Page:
“Jackie Fierman is an exceptional teacher and communicator who presents thoughtful, reflective and engaging topics. Jackie has a tremendous ability to develop a connection with her audience and relates with all levels of believers through her solid knowledge of Bible topics.” — Dr. Arnold Fruchtenbaum, Founder and Director of Ariel Ministries
Miss Fierman has been with this ministry since January of 2005, traveling and sharing about this unique ministry in Quebec, Ontario, New Brunswick, Alberta, British Columbia, and in the U.S., as well as leading city-wide weekly Bible studies in French using Ariel materials for groups that have participants from up to 16 churches. She has also spoken on radio on numerous occasions, on television, and been a conference speaker at evangelistic meetings as well as at women’s retreats. In June of 2008, she moved to Montreal to facilitate the ongoing work of the ministry.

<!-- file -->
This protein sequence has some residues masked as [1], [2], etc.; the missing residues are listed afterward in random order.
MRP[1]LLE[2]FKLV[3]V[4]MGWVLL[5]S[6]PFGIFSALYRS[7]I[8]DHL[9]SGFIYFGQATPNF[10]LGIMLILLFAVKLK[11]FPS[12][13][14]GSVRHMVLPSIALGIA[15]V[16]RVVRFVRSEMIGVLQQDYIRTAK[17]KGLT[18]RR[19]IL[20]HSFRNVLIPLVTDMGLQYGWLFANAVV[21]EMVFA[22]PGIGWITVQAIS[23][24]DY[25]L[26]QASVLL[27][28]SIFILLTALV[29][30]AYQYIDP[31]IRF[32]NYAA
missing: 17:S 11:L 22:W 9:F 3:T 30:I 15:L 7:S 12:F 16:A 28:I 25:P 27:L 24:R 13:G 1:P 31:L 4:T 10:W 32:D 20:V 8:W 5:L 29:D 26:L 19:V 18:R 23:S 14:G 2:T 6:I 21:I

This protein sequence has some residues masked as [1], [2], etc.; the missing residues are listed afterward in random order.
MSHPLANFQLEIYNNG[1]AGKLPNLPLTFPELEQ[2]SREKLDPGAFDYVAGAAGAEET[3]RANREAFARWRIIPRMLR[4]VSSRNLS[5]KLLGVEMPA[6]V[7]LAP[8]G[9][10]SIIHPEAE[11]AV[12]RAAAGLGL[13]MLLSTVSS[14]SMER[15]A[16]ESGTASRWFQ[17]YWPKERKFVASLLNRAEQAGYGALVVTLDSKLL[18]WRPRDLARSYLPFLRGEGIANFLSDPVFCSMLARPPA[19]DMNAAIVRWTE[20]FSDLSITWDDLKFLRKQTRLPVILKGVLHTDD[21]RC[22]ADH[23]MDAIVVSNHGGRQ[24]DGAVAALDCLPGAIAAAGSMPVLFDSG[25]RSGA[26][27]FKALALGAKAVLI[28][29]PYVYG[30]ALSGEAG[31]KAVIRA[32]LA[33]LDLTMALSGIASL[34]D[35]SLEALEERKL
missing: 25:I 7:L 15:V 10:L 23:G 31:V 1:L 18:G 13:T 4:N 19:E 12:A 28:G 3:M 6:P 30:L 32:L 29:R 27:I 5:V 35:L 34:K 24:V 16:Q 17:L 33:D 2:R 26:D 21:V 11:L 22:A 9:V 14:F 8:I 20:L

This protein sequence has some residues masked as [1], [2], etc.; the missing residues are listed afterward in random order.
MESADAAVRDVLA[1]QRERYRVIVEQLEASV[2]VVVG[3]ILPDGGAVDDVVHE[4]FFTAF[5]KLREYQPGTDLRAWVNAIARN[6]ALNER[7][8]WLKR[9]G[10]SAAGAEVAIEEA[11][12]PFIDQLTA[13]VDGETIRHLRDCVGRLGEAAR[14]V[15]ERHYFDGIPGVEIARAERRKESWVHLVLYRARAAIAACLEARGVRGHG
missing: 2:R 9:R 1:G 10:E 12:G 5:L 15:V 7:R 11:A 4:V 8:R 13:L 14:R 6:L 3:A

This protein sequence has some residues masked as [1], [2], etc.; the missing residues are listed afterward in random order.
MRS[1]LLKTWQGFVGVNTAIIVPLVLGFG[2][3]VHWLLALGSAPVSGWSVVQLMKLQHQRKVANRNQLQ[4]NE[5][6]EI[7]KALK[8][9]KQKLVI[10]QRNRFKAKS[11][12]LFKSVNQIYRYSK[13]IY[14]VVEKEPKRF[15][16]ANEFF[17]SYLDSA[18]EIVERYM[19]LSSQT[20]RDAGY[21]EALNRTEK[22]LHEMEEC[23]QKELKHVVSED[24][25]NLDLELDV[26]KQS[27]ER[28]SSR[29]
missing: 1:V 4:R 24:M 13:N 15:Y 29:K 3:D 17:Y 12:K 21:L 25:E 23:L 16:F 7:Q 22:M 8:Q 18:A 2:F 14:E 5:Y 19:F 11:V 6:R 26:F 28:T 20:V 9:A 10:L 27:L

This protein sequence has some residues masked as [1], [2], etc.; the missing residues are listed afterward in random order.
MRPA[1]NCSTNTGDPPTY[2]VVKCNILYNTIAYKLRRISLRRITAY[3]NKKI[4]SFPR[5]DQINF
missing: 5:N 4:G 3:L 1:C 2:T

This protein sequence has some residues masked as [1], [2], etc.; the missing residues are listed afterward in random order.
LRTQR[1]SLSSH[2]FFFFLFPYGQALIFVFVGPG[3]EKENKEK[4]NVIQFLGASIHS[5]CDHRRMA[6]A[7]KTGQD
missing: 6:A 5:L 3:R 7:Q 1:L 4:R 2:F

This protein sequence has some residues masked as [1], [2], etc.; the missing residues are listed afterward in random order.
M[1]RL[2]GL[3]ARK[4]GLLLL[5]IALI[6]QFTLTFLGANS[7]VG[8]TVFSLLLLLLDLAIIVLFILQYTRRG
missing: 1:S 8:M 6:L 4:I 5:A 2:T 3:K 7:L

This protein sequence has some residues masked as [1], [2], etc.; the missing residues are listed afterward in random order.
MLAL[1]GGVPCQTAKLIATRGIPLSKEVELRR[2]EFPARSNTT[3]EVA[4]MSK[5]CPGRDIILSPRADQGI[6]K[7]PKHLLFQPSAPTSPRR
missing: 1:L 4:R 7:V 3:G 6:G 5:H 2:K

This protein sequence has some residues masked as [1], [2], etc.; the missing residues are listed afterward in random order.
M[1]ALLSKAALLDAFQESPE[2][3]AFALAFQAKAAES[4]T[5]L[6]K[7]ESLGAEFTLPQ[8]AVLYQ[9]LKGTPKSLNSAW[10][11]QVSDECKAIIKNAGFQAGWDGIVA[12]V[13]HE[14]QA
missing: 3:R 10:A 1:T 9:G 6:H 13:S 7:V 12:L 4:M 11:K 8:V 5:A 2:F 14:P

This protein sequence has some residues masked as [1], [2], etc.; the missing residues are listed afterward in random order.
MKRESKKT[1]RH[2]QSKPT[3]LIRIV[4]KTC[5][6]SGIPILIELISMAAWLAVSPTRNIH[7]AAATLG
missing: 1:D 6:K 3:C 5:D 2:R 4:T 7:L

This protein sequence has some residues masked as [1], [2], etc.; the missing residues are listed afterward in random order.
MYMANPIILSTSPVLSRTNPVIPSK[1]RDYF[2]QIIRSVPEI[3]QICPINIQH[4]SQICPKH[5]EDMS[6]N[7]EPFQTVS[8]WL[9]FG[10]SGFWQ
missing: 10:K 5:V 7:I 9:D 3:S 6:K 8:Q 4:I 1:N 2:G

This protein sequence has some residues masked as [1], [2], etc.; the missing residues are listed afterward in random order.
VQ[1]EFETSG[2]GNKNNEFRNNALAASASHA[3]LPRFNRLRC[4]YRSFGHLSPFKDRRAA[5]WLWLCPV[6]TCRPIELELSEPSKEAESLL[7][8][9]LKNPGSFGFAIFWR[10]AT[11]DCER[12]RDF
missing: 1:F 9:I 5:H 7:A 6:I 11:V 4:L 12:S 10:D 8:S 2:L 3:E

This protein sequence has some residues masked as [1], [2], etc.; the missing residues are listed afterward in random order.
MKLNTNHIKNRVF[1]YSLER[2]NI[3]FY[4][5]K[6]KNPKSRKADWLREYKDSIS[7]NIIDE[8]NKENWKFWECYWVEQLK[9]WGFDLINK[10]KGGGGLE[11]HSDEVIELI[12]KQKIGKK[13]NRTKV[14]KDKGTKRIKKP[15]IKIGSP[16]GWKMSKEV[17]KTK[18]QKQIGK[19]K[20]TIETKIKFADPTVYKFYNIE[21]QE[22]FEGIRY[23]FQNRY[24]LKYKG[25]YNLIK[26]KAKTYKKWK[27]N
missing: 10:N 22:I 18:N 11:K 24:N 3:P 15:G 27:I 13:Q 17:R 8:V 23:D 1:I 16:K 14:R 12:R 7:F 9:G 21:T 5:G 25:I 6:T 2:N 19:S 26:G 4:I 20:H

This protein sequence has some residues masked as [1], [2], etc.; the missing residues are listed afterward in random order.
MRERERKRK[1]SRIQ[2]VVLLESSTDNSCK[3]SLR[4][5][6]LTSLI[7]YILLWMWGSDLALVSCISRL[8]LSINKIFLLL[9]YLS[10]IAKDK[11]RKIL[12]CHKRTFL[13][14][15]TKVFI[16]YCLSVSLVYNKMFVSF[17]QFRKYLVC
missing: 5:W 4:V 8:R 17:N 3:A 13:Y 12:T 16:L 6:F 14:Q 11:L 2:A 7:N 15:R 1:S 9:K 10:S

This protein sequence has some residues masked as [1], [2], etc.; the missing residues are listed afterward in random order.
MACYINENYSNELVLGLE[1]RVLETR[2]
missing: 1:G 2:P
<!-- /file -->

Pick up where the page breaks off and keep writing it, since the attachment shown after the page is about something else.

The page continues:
A few of the many topics Jackie is available to teach women's groups on include:
- The Eight Covenants of the Bible - Understanding and Applying God's Contracts with Us
- Ruth and Esther - Women on a Mission
- Walking in our New Covenant Identity as Women
- The Feasts of Israel - Pointing to Messianic Prophecy (including full Passover meals)
- Major Truths from God's Heart in the Minor Prophets
- Following Israel in the End Times
For more information or to schedule a speaking engagement, please contact Jackie at:
Ariel Ministries Canada
CSP #46521 COP, Boul. St-Jean
Canada H9H 5G9
This is not a pretty story of how a person found herself. This is the story of a life in which God had miraculously chose to intervene; a life that has been, and is continuing to be, transformed by God’s power. This is my story.